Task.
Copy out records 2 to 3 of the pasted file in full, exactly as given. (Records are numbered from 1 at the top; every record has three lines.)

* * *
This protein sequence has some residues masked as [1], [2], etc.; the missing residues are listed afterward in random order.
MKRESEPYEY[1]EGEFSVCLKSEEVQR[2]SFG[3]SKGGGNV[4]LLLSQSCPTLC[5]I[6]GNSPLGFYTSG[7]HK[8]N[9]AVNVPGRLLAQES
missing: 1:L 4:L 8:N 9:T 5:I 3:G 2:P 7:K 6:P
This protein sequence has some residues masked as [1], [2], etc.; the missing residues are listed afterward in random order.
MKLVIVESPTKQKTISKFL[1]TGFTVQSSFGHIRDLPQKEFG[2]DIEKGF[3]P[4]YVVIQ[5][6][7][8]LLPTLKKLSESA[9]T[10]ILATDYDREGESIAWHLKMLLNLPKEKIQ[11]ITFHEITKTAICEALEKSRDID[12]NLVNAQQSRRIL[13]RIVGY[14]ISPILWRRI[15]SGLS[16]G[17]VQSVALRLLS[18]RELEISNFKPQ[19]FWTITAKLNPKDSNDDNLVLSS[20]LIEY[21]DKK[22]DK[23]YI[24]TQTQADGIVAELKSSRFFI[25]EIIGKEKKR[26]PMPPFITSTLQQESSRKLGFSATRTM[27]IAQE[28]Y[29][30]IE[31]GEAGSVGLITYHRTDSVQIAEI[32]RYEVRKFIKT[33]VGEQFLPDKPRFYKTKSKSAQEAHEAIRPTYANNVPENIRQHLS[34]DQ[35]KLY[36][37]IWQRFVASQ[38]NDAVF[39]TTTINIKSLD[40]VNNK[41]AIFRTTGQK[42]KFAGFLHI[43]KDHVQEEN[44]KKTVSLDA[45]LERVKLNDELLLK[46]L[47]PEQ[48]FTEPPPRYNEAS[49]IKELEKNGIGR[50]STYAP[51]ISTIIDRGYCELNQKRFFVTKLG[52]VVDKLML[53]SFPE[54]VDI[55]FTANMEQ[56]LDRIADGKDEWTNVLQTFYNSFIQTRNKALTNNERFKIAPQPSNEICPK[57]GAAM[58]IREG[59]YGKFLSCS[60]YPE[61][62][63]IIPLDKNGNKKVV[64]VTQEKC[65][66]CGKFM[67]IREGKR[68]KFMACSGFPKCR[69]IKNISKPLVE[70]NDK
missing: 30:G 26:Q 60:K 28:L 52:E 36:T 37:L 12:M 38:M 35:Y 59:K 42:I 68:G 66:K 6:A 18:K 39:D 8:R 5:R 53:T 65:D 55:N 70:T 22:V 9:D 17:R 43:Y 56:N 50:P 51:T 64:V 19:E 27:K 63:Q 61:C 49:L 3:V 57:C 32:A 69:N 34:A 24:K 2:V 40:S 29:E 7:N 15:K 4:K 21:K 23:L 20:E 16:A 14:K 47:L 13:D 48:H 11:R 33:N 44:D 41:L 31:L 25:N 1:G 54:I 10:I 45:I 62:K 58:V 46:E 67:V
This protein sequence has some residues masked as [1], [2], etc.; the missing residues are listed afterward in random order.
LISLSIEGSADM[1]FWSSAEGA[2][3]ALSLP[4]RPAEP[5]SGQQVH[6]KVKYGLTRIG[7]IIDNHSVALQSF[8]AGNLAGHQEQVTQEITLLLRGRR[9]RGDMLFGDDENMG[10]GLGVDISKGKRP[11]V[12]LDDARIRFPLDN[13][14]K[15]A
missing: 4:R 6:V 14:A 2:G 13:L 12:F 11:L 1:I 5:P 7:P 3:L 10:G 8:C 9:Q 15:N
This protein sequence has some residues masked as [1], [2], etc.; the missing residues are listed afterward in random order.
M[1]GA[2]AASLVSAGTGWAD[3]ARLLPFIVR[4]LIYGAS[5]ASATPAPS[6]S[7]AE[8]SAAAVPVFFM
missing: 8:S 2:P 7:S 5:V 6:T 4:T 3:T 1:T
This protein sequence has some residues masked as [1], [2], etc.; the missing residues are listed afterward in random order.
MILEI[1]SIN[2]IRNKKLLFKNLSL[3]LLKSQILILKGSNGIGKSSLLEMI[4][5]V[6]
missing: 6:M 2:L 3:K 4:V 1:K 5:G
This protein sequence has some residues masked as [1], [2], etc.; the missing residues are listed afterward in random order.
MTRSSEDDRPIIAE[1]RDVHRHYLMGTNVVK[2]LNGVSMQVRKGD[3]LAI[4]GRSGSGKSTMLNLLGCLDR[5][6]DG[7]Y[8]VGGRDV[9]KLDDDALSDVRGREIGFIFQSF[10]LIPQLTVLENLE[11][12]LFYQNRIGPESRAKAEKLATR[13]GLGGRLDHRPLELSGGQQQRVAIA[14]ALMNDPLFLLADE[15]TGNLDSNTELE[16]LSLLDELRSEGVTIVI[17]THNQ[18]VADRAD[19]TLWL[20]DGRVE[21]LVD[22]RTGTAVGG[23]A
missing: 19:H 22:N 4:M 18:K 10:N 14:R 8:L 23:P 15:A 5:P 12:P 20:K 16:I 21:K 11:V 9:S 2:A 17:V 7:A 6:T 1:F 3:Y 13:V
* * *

This protein sequence has some residues masked as [1], [2], etc.; the missing residues are listed afterward in random order.
MKLVIVESPTKQKTISKFL[1]TGFTVQSSFGHIRDLPQKEFG[2]DIEKGF[3]P[4]YVVIQ[5][6][7][8]LLPTLKKLSESA[9]T[10]ILATDYDREGESIAWHLKMLLNLPKEKIQ[11]ITFHEITKTAICEALEKSRDID[12]NLVNAQQSRRIL[13]RIVGY[14]ISPILWRRI[15]SGLS[16]G[17]VQSVALRLLS[18]RELEISNFKPQ[19]FWTITAKLNPKDSNDDNLVLSS[20]LIEY[21]DKK[22]DK[23]YI[24]TQTQADGIVAELKSSRFFI[25]EIIGKEKKR[26]PMPPFITSTLQQESSRKLGFSATRTM[27]IAQE[28]Y[29][30]IE[31]GEAGSVGLITYHRTDSVQIAEI[32]RYEVRKFIKT[33]VGEQFLPDKPRFYKTKSKSAQEAHEAIRPTYANNVPENIRQHLS[34]DQ[35]KLY[36][37]IWQRFVASQ[38]NDAVF[39]TTTINIKSLD[40]VNNK[41]AIFRTTGQK[42]KFAGFLHI[43]KDHVQEEN[44]KKTVSLDA[45]LERVKLNDELLLK[46]L[47]PEQ[48]FTEPPPRYNEAS[49]IKELEKNGIGR[50]STYAP[51]ISTIIDRGYCELNQKRFFVTKLG[52]VVDKLML[53]SFPE[54]VDI[55]FTANMEQ[56]LDRIADGKDEWTNVLQTFYNSFIQTRNKALTNNERFKIAPQPSNEICPK[57]GAAM[58]IREG[59]YGKFLSCS[60]YPE[61][62][63]IIPLDKNGNKKVV[64]VTQEKC[65][66]CGKFM[67]IREGKR[68]KFMACSGFPKCR[69]IKNISKPLVE[70]NDK
missing: 30:G 26:Q 60:K 28:L 52:E 36:T 37:L 12:M 38:M 35:Y 59:K 42:I 68:G 66:K 6:A 18:K 39:D 8:R 5:R 53:T 65:D 55:N 70:T 22:V 9:D 17:R 43:Y 56:N 50:P 51:T 64:V 19:E 27:K 63:Q 61:C 49:L 3:V 57:C 32:A 69:N 34:A 24:K 2:V 40:S 29:E 7:N 15:K 4:K 21:K 23:L 20:E 16:A 14:K 47:L 13:D 48:H 11:R 33:N 44:D 41:L 31:L 25:N 1:G 54:I 10:I 45:I 62:K 58:V 46:E 67:V
This protein sequence has some residues masked as [1], [2], etc.; the missing residues are listed afterward in random order.
LISLSIEGSADM[1]FWSSAEGA[2][3]ALSLP[4]RPAEP[5]SGQQVH[6]KVKYGLTRIG[7]IIDNHSVALQSF[8]AGNLAGHQEQVTQEITLLLRGRR[9]RGDMLFGDDENMG[10]GLGVDISKGKRP[11]V[12]LDDARIRFPLDN[13][14]K[15]A
missing: 4:R 6:V 14:A 2:G 13:L 12:F 11:L 1:I 5:P 7:P 3:L 10:G 8:C 9:Q 15:N